Part art, part science, pricing your services is one of the most important and delicate tasks you’ll undertake in the salon. And no two salon owners approach it quite the same. We asked readers: How do you decide how much to charge for a particular service?
How do you decide how much to charge for a particular service?
I never look at the competition, because we don’t have exactly the same location, overhead, or product use, nor do we offer the same thing. I create my own services and techniques, so it doesn’t make sense to compare. I just decide what my time is worth, factor in the cost of the product for the type of service, and then try to offer as much value to the client for that price as I can. I’d rather add on an upgrade to spoil my client than have to rush and fit in more people because I am not making enough. That’s not fair to anyone. ~ JESSICA MAHLER, Painted Red Nails, Osterville, Mass.
In general, in these trying economic times, I feel you need to be competitive and be in roughly the same price range as everyone else around you. For me, it’s a little different because I’m well established and because I do five to seven full sets every day with all kinds of designs ranging from French to very elaborate. It was hard for me to determine how much to charge until ultimately I gave myself an hourly rate. If it takes me half an hour, I charge accordingly and so on. I don’t charge for nail repairs because I don’t have that many of them. And I don’t charge to take the nails off if they’re getting a new set put on by me. It’s a win/win for all because the clients keep coming back! ~ PATTY LOPEZ, Studio 24, Parral, Chihuahua, Mexico
When it comes to pricing, I price-check other salons in town. I don’t want to be the lowest and I don’t want to be the highest. I want to be right down the middle. By sticking with a pricing structure in the middle of the road I market to all. I don’t want to limit myself to marketing for those looking for the lowest price or to those who think that the highest price is the best. I want to be available to everyone. ~ DIANA BONN, Identity Salon, Muncie, Ind.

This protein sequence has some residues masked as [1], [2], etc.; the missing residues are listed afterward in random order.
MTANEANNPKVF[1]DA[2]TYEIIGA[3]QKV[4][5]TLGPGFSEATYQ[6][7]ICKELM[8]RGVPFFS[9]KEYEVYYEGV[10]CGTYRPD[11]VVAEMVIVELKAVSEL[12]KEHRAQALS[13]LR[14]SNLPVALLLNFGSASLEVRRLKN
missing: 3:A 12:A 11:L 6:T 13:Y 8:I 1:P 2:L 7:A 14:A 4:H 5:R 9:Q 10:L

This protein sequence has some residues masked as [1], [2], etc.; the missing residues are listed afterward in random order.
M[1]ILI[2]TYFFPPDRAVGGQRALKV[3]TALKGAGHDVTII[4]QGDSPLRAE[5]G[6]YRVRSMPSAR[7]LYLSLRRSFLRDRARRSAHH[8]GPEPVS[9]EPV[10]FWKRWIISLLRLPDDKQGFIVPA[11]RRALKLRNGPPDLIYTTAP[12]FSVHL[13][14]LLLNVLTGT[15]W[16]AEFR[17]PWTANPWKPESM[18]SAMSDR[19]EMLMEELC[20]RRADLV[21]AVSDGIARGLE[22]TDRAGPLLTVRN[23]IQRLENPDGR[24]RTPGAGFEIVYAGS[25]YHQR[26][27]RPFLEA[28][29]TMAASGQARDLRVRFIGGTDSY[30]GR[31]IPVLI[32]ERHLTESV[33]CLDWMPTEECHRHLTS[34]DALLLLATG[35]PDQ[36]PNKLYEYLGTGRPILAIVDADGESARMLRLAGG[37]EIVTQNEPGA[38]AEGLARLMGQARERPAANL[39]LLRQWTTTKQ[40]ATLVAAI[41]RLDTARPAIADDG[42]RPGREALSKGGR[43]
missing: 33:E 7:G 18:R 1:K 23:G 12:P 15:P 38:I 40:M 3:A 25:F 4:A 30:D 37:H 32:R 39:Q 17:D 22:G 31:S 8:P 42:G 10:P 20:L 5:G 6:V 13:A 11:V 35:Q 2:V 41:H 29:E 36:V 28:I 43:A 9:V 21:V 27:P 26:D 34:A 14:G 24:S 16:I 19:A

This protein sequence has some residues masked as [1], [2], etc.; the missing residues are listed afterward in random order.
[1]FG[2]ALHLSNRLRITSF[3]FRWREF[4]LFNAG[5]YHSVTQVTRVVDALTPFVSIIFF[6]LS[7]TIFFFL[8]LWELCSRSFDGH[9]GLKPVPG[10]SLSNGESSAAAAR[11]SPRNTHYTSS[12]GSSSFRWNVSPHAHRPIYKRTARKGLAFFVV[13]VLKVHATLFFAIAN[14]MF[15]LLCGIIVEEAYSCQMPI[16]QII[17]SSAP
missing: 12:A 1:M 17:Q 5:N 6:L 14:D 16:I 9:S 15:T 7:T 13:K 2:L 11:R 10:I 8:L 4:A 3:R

I consider how long it takes me and how much the service will cost to perform. For a one-hour service, I start with $30 then add the price of product. For a 30-minute service, I start with $20 then add the price of product. I charge an extra $5 for any services that require special training or for services that no one else offers (for example, Frenchpolish- look gels, color gels, embedding, and glitter gels). So a French-polishlook gel (+$5) fill takes me one hour (+$30) with glitter (+$5) and costs $5 for product. So I would charge $45. A French-polish-look full set of gels is $70 purely for the “wow” factor. When I do a new full set of these gels on a new client, the nails look so fabulous to the client who has never had gels before (or who has never had my gels on her) that she can’t stop staring at them. It takes me one hour and I still charge $5 extra for glitter or embedding. Every five years I raise my prices $5 across the board. I prefer this method compared to raising prices $1 every year. ~ KATHERINE FAHRIG, Nails at Panache, Creve Coeur, Mo.
You must know your competitors’ pricing and complete an independent study of comparables in your demographic area. The cost of doing business including labor, cost of product usage per service, and all operational expenses must also be factored in. The client must feel she is getting “value” for her dollars spent. To be successful, you must learn how to add value, to either the guest experience or the service, without adding cost. ~ TERESA HINTON, Blu Water Day Spa, Kensington, Md.